Restrictions that apply when a teen drives with an intermediate license include the following:
- The teen can have no more than one passenger under 19 years of age who is not an immediate family member in the vehicle for the first six months after the intermediate license is issued
- The teen can have no more than three passengers other than immediate family members under 19 years of age in the vehicle after the first six months after the intermediate license is issued
- The teen cannot drive alone between the hours of 1 a.m. and 5 a.m. unless commuting to or from a job, school activity, or emergency
Under 21 Full Driver License
If the teen has not had his or her intermediate license or permit suspended, denied, or revoked and has not had any alcohol-related convictions within the last year, the teen can apply for an under 21 full driver’s license if the application is made within the 30 days prior to the teen’s eighteenth birthday. The teen must pass the vision and road sign recognition tests.
What Are Safe Driving Strategies for Teenaged Drivers?
Fortunately, there are several safe driving practices that parents can implement to help their teen drivers, including establishing road rules, being a good role model, and practicing with young drivers.
Establishing Road Rules
Before a teen ever gets behind the wheel, parents can create ground rules that the teen driver must follow as a condition of being given the privilege to drive. Some rules to consider for promoting safe driving for teenagers include:
- No texting while driving
- Turn off notifications when driving
- Only one passenger when driving
- Be at home before curfew
- No alcohol or drugs in the vehicle
- Always wearing a seat belt
- No eating or drinking while driving
- Keep music low so that traffic and important alerts will be audible
- Set directions or other settings, such as air conditioning, before moving the vehicle
- No driving while tired or upset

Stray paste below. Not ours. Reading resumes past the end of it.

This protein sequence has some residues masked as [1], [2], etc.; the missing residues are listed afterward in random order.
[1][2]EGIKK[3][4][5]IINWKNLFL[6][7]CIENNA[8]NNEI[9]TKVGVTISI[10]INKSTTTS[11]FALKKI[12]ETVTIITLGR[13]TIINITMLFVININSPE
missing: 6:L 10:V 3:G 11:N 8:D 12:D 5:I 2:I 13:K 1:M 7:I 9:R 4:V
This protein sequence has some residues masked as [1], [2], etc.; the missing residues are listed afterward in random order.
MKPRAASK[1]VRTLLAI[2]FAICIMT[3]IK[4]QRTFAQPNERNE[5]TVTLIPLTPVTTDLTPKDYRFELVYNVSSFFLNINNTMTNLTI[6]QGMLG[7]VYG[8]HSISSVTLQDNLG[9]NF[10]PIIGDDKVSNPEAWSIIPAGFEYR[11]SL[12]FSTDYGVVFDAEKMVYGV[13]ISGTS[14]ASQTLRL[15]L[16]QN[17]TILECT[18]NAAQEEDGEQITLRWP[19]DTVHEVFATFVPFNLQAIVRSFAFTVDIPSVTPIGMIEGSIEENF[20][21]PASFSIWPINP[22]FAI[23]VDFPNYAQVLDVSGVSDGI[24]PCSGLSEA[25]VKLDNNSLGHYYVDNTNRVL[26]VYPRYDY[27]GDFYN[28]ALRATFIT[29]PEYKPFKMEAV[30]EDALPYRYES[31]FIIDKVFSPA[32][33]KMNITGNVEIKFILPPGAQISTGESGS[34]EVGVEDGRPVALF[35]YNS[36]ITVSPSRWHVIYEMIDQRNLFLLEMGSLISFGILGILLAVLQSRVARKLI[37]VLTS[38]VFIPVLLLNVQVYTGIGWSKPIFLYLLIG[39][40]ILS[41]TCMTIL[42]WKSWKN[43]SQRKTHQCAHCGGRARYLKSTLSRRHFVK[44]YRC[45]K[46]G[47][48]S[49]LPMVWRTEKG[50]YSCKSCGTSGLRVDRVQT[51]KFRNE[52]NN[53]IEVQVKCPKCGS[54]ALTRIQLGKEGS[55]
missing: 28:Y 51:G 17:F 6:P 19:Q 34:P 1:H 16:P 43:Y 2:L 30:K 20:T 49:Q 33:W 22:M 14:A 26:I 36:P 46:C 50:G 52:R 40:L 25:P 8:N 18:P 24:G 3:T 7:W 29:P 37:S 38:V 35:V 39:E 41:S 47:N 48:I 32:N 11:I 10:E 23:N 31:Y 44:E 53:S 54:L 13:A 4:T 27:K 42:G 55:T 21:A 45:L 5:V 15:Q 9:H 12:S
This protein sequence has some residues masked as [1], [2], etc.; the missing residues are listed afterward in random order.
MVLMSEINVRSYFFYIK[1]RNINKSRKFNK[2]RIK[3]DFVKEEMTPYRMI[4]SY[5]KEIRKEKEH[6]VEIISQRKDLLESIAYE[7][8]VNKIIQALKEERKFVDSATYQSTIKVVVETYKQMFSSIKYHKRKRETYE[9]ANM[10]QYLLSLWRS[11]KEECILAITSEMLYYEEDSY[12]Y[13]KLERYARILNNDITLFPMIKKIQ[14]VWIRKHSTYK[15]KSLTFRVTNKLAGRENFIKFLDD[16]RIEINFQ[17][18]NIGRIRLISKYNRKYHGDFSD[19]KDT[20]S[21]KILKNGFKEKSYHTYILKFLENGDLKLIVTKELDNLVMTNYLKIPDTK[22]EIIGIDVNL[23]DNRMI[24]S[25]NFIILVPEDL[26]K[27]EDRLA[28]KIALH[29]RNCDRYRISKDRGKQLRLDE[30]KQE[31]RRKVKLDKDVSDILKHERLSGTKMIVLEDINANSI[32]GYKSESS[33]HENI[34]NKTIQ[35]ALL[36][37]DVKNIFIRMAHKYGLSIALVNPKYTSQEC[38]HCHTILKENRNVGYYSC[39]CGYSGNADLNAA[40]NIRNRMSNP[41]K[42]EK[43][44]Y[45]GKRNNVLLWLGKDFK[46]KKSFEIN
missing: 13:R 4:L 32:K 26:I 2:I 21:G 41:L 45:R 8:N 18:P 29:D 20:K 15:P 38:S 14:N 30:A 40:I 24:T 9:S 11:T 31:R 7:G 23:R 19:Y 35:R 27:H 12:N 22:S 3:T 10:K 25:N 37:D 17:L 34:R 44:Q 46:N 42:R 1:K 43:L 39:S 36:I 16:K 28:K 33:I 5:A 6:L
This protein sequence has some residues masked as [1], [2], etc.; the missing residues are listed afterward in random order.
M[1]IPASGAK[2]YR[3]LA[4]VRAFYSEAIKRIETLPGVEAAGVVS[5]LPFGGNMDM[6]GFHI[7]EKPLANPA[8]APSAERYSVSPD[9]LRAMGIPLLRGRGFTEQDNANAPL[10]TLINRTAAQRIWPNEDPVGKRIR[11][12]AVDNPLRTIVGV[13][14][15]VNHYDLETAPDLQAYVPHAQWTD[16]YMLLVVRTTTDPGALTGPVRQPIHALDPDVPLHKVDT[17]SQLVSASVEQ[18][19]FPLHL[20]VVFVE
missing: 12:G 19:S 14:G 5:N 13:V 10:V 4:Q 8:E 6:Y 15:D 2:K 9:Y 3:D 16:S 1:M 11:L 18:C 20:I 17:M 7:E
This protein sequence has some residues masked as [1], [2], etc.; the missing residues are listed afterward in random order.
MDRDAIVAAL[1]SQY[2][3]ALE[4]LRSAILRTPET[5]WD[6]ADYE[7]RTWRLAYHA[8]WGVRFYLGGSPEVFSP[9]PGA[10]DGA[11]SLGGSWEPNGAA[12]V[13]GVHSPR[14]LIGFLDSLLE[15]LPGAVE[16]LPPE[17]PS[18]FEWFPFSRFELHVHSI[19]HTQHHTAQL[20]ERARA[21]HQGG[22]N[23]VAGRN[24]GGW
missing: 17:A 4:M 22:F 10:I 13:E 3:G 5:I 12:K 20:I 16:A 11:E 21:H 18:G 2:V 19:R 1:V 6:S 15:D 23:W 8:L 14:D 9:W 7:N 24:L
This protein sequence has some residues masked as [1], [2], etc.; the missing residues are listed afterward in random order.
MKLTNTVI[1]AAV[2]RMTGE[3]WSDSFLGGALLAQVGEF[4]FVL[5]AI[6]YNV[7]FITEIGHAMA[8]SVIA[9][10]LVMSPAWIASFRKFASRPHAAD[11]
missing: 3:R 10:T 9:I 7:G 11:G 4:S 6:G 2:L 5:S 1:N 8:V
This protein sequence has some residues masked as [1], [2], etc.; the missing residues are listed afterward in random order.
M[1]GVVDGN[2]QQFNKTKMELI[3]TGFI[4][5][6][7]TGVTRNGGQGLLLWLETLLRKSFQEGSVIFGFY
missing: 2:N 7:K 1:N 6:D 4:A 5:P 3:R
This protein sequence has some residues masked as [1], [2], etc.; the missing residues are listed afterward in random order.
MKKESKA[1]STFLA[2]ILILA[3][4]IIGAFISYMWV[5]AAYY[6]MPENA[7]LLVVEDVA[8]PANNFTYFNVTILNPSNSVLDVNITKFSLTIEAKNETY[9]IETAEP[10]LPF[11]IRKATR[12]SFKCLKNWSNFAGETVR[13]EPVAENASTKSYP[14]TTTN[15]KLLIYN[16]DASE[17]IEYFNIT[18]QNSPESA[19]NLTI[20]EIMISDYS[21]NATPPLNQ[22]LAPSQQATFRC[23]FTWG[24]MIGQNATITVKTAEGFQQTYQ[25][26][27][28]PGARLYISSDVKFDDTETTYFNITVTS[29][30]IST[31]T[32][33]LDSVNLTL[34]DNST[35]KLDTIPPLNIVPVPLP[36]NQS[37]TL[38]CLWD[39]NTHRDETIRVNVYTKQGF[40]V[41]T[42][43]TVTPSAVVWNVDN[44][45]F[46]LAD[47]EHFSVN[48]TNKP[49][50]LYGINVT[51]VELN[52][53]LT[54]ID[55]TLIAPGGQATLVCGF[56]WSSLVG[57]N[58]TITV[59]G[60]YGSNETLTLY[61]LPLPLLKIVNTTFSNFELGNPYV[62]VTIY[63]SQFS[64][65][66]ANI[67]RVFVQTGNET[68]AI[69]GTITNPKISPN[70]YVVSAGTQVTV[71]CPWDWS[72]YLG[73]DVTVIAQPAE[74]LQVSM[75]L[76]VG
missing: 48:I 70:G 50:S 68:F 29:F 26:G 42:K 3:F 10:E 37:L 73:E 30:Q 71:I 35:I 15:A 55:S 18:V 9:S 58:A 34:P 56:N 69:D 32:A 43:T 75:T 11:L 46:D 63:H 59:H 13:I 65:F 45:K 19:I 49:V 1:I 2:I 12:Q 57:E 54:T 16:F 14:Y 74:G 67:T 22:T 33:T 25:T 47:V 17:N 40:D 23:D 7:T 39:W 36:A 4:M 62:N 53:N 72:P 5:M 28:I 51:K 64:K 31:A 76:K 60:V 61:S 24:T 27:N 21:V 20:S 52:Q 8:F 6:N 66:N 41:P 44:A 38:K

- No talking on a cell phone while driving, including hands free
Being a Good Role Model
Saying, “Do as I say, not as I do,” simply does not work. Parents cannot expect their teens to drive safely if the parents are modeling poor behaviors that they would not want their young drivers to repeat. Instead, parents should try to show safe driving practices of their own by:
- Not talking on the phone or texting while driving
- Not getting behind the wheel after drinking even a small amount of alcohol
- Paying attention to driving and not engaging in any distractions
- Using a turn signal before turning or changing lanes
- Wearing a seat belt
- Requiring all passengers to wear seat belts
Practicing With Young Drivers
Parents can help to cure their teen drivers’ inexperience by practicing with them. Parents who want to support their teen’s driving experience may wish to consider venturing beyond the school’s driver’s education program or formal private instruction. Young drivers may find it helpful to practice in different scenarios, such as on different types of roadways, in heavy and light traffic, in rain or snow, and sometimes at night. While the teen drives, a parent in the passenger seat can make suggestions for the teen to better handle a situation. In these ride-along exercises, parents should remember not to participate in other activities while they are watching their teens drive. Instead, they should focus solely on the driving practice.
Contact an Experienced Accident Lawyer for Help Today
Safe driving for teenagers means safer roadways for everyone. Though teens are at greater risk of accidents, taking the above steps can help your teen avoid becoming a statistic. If you have been injured in a car accident that you believe was caused by an inexperienced driver, consider contacting an experienced car accident attorney at Steelman Gaunt Crowley today by calling (573) 341-8336 to learn more about your legal rights and options.